Moment Joel Fitzgibbon got call about soldier son’s fatal parachuting incident

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Former Labor defence minister Joel Fitzgibbon has opened up about the death of his son, Lance Corporal Jack Fitzgibbon, in a heartbreaking television interview.

Jack died after suffering critical injuries in a parachuting incident during special forces training at RAAF Base Richmond in northern Sydney on March 6.

Mr Fitzgibbon described the life-changing moment he got the call about his son’s accident as “the worst” of his life.

“I was at a restaurant in Sydney when I got that call and it was obviously the worst moment of my life,” he told host Erin Molan on her show, Erin, on Sky News Australia.

“I was trying to be optimistic about it, trying to think the best, but when Richard Marles, the defence minister, called me about halfway out there, having made those calls myself, I knew for the minister to be advised, it was very, very serious.”

He added that he later said to Mr Marles: “It was rather ironic I used to make these calls, never expecting that I’d be taking one.”

An emotional Mr Fitzgibbon said he would miss playing golf and having a beer with his 33-year-old son the most.

“I’ll miss texting him during the footy,” he added.

“It was a constant commentary through the (Newcastle Knights) game, texting. He’d be in Cronulla watching it and I’d be home watching it.”

He said he had lost interest in the footy since Jack’s death but hoped it would come back.

“But I won’t be texting him. That opportunity will never come back,” he said through tears.

Mr Fitzgibbon, who served as defence minister from 2007 to 2009, said despite the tragedy, he didn’t regret his son being in the Army.

He said the family was “enormously comforted” by the fact Jack, an experienced parachutist, died doing what he loved and in service to his country.

“It’s an honourable way to die, I guess is the blunt way of putting it,” Mr Fitzgibbon said.

He said it was his wife, Di Fitzgibbon, who worried about Jack the most during his military career, whereas he convinced himself everything would be okay.

“I mean your son is jumping out of aeroplanes at 24,000 feet, it doesn’t seem very rational, but you convince yourself he’ll be OK,” he said.

“His mother worried more than I did, but not excessively and he’d always say ‘we’ll be right mum, it’s not a problem’.

“I never really worried about him, I was more worried about him out on the town, potentially driving or being in someone’s car at the wrong time than I did about him jumping out of aeroplanes.”

An investigation into the cause of Jack’s death is currently underway.

Mr Fitzgibbon said they were “not going to be an angry family” but they owed it to Jack “and those who will still jump … to ask the hard questions”.

He said it was “very sad” he had three children and “now there are two”.

He described his son as “a serial pest” who used to “push his mother and sister’s buttons all the time”.

“And he got himself into trouble a couple of times, always when he’d been drinking too much alcohol, but I thought I knew maybe 10 per cent of the stories, I now know we knew about one per cent,” he said.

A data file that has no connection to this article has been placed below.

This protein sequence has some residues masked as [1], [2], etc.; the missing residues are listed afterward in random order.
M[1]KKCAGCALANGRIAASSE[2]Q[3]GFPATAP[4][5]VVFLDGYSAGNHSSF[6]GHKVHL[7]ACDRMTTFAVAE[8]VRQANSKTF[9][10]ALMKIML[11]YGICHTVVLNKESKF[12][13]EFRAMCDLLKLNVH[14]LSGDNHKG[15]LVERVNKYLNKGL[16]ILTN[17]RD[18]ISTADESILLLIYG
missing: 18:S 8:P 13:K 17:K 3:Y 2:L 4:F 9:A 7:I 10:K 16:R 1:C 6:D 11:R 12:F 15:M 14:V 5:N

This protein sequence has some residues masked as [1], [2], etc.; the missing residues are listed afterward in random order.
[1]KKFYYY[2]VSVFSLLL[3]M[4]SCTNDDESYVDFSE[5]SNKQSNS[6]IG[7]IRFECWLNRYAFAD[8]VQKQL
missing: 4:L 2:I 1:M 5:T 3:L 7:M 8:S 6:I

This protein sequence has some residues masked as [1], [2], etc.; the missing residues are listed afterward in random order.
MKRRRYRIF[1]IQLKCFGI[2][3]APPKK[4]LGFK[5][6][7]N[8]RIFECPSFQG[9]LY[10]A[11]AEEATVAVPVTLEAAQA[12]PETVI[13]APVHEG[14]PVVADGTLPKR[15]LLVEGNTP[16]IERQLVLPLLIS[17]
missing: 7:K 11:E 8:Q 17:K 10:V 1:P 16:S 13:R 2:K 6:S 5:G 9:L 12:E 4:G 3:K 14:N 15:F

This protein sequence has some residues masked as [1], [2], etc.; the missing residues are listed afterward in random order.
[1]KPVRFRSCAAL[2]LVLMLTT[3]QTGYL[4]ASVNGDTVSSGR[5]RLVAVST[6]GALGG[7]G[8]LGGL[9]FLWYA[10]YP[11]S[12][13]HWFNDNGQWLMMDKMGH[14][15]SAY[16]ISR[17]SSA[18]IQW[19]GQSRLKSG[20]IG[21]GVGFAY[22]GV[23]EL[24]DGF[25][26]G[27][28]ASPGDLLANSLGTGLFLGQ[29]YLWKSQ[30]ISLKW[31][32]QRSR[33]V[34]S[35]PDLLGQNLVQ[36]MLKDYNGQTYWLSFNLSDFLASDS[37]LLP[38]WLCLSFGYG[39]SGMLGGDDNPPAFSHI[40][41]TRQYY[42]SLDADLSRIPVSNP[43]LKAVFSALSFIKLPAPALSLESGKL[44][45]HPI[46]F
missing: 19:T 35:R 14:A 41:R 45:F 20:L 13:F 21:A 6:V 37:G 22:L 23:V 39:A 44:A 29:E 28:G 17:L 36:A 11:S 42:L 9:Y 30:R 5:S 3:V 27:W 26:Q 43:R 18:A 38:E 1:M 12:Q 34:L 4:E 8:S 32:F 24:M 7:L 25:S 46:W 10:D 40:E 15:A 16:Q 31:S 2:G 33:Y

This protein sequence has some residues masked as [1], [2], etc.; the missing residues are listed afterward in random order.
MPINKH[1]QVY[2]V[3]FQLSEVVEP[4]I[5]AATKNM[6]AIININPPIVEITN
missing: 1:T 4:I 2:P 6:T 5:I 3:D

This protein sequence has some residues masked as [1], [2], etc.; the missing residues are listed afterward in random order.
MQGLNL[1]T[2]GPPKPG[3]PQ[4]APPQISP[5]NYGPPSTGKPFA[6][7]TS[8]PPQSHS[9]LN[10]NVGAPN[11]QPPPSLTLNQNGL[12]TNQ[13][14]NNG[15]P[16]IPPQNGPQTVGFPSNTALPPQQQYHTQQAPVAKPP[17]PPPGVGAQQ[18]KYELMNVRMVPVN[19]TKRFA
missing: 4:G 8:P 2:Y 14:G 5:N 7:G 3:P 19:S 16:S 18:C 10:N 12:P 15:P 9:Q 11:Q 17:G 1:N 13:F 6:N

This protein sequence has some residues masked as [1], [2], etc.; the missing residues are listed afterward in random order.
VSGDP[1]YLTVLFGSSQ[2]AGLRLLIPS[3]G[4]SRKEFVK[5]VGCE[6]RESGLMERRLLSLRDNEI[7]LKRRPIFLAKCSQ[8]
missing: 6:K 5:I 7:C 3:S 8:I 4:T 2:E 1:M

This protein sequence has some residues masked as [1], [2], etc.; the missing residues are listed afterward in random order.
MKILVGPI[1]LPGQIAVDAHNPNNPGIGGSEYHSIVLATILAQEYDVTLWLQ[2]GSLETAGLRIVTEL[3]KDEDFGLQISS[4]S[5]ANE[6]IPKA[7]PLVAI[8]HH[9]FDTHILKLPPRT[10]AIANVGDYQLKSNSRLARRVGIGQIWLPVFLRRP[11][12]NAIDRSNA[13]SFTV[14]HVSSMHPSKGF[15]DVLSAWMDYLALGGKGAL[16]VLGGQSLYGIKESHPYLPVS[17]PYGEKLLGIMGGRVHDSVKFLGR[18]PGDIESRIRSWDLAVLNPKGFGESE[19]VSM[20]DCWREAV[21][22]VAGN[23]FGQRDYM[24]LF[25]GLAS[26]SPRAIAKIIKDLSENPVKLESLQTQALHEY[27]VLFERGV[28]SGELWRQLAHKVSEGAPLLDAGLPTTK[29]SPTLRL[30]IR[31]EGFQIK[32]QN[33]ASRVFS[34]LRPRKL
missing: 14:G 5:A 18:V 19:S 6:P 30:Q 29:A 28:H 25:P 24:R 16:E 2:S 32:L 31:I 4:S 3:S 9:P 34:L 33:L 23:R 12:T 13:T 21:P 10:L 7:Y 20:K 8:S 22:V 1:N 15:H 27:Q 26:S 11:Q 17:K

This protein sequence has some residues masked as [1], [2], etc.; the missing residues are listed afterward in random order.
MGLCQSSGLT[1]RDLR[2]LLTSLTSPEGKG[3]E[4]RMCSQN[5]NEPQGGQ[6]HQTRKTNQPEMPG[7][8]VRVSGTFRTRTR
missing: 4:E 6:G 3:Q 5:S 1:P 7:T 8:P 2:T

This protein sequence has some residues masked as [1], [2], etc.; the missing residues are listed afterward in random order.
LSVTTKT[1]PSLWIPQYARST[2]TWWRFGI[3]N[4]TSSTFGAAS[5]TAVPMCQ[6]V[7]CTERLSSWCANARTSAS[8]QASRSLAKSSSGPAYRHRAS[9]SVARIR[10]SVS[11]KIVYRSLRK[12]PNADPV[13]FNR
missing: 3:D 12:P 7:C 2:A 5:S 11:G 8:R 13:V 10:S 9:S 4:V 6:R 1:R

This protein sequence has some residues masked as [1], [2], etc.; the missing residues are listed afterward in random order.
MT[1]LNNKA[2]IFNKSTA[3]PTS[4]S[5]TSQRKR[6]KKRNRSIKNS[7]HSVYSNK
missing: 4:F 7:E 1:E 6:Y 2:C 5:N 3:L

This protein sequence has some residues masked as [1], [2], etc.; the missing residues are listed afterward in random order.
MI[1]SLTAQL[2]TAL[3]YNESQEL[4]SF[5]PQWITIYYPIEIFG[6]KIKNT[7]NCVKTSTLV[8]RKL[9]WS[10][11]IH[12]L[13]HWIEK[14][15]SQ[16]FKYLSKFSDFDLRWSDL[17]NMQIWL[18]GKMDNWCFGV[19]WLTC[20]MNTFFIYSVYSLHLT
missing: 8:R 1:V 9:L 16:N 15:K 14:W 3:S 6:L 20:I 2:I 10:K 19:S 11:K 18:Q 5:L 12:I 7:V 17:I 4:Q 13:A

He said he only found out Jack had been mentoring a young man after his death, and that he used to stand up for a girl who was bullied in school.

“He’s a guy that both drove people nuts but made them happy. He made them laugh,” Mr Fitzgibbon said.

“I suppose his legacy will be the fact he’ll be missed by so many. So many.”

At the end of the interview, Mr Fitzgibbon brought attention to the Commando Welfare Trust, which provides emergency and long-term financial support to Special Forces soldiers, veterans and family members.

Lance Corporal Fitzgibbon was farewelled at a packed service at St Joseph’s Catholic Church in Cessnock on March 18, with a large contingent of MPs, defence personnel and locals in attendance.

His sister, TV reporter Grace Fitzgibbon, told tearful attendees she was shattered by the loss but would continue to carry her brother’s memory “in my bones”.

“As your little sister, I promise to step up and protect our family through anything life may throw at us,” she said.

“Whenever there are questions to be answered or decisions to make I’ll simply ask myself: ‘What would Jack do?’ I love you more than you will ever know.”

Ms Fitzgibbon’s older sister, Caitlin, choked up talking about how the decorated soldier will not get to meet his first nephew, but how she knew her brother would watch over him.

“Your last message to me was telling me that a big Hulk baby boy is what we want. That big boy will know everything there is about this Uncle Jack,” she said.

In a prerecorded message, mother Di Fitzgibbon told the service her life changed with a knock on the door and that she never “gave up” on her son.

She told the service the soldier was at his “happiest” before his death and was ready to “get the next chapter of his life started” with his new partner.

“We have laughed so much about your various exploits these past weeks because your mother’s worry is no longer attached,” she said through tears.

With NCA Newswire

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